Yes, the air full of germs all of the time, but not always in concentrated clouds – and yes, day-to-day our immune systems can normally cope with it.
Except we spend most of our time indoors, particularly in winter – sharing the same space, breathing the same atmosphere. Which means the smallest thing about us can easily influence everyone else.
Interacting with each other
And it does. Every one of us trails around a personal germ cloud – billions and billions bacteria, viruses, smells, dead skin cells and other body detritus – everywhere we go.
We may not pass anything on to each other – that usually requires physical contact or breathing something in. But every day our clouds mingle and influence each other, creating a germ threshold that lingers behind us after we’re gone – and is there waiting for us again in the morning.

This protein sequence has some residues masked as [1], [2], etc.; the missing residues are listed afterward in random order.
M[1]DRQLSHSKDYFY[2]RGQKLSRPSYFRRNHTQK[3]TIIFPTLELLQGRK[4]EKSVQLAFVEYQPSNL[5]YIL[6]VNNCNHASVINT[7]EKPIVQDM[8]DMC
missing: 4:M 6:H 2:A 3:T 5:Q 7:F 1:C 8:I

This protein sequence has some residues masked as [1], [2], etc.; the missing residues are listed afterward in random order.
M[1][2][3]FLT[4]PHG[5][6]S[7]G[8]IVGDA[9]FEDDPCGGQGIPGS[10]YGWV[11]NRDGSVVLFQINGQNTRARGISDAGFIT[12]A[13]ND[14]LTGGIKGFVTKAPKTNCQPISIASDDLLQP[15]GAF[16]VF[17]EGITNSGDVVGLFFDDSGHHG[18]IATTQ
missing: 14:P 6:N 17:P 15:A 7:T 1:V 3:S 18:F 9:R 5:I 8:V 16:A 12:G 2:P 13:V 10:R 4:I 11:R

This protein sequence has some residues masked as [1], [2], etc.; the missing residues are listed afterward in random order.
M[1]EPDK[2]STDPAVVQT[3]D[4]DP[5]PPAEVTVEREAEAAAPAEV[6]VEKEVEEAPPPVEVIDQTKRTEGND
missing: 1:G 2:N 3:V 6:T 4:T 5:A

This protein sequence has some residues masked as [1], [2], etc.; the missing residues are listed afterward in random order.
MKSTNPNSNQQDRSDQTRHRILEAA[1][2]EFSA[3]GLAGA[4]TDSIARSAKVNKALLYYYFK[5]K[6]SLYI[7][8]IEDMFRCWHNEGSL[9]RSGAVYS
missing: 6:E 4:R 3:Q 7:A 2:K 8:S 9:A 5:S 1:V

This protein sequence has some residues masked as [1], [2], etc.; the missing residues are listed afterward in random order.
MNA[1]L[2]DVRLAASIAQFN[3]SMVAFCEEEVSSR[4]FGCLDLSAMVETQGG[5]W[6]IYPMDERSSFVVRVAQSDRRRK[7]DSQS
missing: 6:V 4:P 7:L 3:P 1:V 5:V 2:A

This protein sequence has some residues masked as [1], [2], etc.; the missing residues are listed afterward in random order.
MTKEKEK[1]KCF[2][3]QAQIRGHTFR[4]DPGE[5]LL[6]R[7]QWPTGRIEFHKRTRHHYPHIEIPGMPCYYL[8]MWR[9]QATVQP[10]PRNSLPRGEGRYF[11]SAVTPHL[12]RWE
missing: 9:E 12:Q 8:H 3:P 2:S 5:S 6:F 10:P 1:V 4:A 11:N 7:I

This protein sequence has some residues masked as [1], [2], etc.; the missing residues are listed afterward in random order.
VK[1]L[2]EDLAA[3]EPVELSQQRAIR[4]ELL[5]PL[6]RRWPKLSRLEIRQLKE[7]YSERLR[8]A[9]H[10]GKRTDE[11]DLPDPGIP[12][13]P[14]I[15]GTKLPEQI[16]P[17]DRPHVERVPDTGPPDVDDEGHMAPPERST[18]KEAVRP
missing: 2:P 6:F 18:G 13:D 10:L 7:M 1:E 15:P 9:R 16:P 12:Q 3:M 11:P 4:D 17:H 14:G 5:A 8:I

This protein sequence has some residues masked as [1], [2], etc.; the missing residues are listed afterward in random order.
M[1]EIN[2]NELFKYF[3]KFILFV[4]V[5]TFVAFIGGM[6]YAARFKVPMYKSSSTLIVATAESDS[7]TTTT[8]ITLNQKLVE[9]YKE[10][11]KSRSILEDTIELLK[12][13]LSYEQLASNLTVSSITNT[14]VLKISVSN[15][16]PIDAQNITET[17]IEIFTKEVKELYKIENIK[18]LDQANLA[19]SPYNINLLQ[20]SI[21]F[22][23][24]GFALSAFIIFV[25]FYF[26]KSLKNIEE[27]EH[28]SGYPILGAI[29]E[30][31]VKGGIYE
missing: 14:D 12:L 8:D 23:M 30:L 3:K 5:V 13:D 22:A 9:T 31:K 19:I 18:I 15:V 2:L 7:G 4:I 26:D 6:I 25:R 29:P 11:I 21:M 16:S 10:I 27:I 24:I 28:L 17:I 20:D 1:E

If any one of us has a weakness or underlying condition, we are at risk. Harmless to ourselves, but a possible threat to others. But not if the place is sterile. No germs, no risk – everybody’s safe.
And we need to be.
Our bodies are more sensitive than in years gone by – prone to allergies, vulnerable to even the tiniest of germ threats. Plus living and working on top of each other as our modern lifestyles demand, we’re much more contagious – if one of us catches something , we all do.
Which is why regular sessions with a Hypersteriliser are becoming essential after we go home at night.
A nifty gadget like a sort of posh wheelie-bin, it creates a super-fine dry mist of ionised hydrogen peroxide that spreads everywhere – actively pushing into remote spaces, cracks, crevices, all the places that never usually get cleaned.
As it does so, its electrically-charged particles reach out and grab viruses and bacteria, attracted exactly like magnets. The germs die, oxidised by oxygen atoms that rip their cell structure to shreds.